3 Questions With Content Marketing Consultant Rachel Wolfson
Rachel is a contributing writer to The Huffington Post, a 📝 Content Marketing Pro, Gym Enthusiast and 💥 #1 Unicorn 🦄. Before starting her own business, Rachel was a content marketing manager for SQream Technologies and Moogsoft.
1. You recently were on a panel to celebrate the inaugural Women’s Entrepreneurship Day, and have a passion for promoting women in tech and women in leadership. How do corporations — and technology companies specifically — reduce the barriers that are preventing women from holding 50% of leadership positions?
Encouraging women to become involved in technology and entrepreneurship is a passion of mine, which I promote through my writing. Many of my closest friends are women entrepreneurs and I’ve learned that there are certain things that can be done in order to encourage women leadership and STEM involvement.
Companies and startups in particular should seek out women executives, engineers, developers, data scientists, marketing managers, etc. to join their teams. After all, women make up 80 percent of purchasing decisions and bring diversity and valuable insights to the table. Companies with a higher percentage of women on board also set great examples for female friendly organizations that want to promote change.
Women lead organizations such as Girls in Tech and SheEO are also helping women become involved with tech companies, startups and entrepreneurial roles. For example, Girls in Tech offers a variety of programs such as hackathons, bootcamps, conferences and mentorship sessions aimed at encouraging women across the globe to gain experience in STEM related fields. SheEO is also helping fund the growth of women-led companies by providing low-interest debt to female entrepreneurs.
I ultimately believe that women helping other women will break down the barriers holding females back from accomplishing their dreams. I’ve adopted the motto that “Together We Can” create change.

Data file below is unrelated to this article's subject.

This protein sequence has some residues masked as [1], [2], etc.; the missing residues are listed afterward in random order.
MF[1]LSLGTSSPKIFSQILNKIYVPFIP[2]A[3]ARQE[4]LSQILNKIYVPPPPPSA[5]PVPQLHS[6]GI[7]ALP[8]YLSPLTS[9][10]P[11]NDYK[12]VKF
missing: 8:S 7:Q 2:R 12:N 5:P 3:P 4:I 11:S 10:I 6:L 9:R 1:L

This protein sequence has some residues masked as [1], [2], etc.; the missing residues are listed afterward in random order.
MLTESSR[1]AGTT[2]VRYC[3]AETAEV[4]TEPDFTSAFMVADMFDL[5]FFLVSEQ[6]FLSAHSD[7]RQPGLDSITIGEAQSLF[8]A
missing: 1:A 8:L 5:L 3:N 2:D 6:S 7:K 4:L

Women no longer need to fear leadership positions or STEM based roles. We need to encourage one another to put our best foot forward and show the world what we really have to offer outside of stereotypical female based roles — which is A LOT!
2. Your business has taken on clients ranging from machine learning startups to O’Reilly Media. Being only 7 months into this venture — it’s a little premature but fun to reflect on what it’s like to make the jump from steady paycheck to your own company. What have you found more difficult than expected, and what challenge did you fear before starting a business but not longer fear now that you’ve gotten your business off the ground?
Starting your own business is not easy and there is a lot of risk involved. However, as most passionate entrepreneurs know, following your dreams is well worth the risk.
Before starting my own business, I worked as a content marketing manager for tech startups for about 4 years. I was happy with the stability of a full-time position, yet I was also focused on building my own brand.
The first few months of starting my own company were the most difficult, yet things started looking up as my network grew. More of my own articles were being published and I had new clients requesting my services. My pipeline began to grow, slowly but surely.
However, creating my own business model was more difficult than I had imagined. You don’t just wake up one day knowing how to run a business. I had to come up with pricing models, agreement forms, spreadsheets to keep track of everything, etc. I never realized all of this was so difficult until I actually took the plunge and got started.
Before starting a business, my biggest fear was not having any clients. I told myself that I would go back to working at a startup if I was unable to acquire clients. Fortunately, this wasn’t the case. Through networking events and social media, my client base has grown steadily and continues to do so.
3. The importance of personal branding has followed the rise of social media. A personal brand — in many fields — is more important than a resume. How should the modern, young, ambitious, female professional go about prioritizing her personal branding efforts?
My advice for building a personal brand is to accurately portray who you are and what you represent. For example, I write a lot about women in tech and entrepreneurship. My personal brand reflects this, in part because I have many articles published that highlight these elements.
Before I had published articles though, I made sure to include descriptive bios in my social media accounts, which highlighted what I was passionate about. Personalizing your social media accounts to reflect who you are should be the first step in building your brand. It’s always good to include engaging photos and links to your work and website as well.
As your career grows over time, you should update your social media accounts to reflect your accomplishments. For example, each time I publish an article on The Huffington Post, I add it to my LinkedIn profile and share it on social media.
While social media, content and images are necessary for building a personal brand, I think the most important element to keep in mind is to focus on promoting your passion. Remember, your personal brand reflects who you are — if you are passionate about what you do, your brand is sure to gain traction.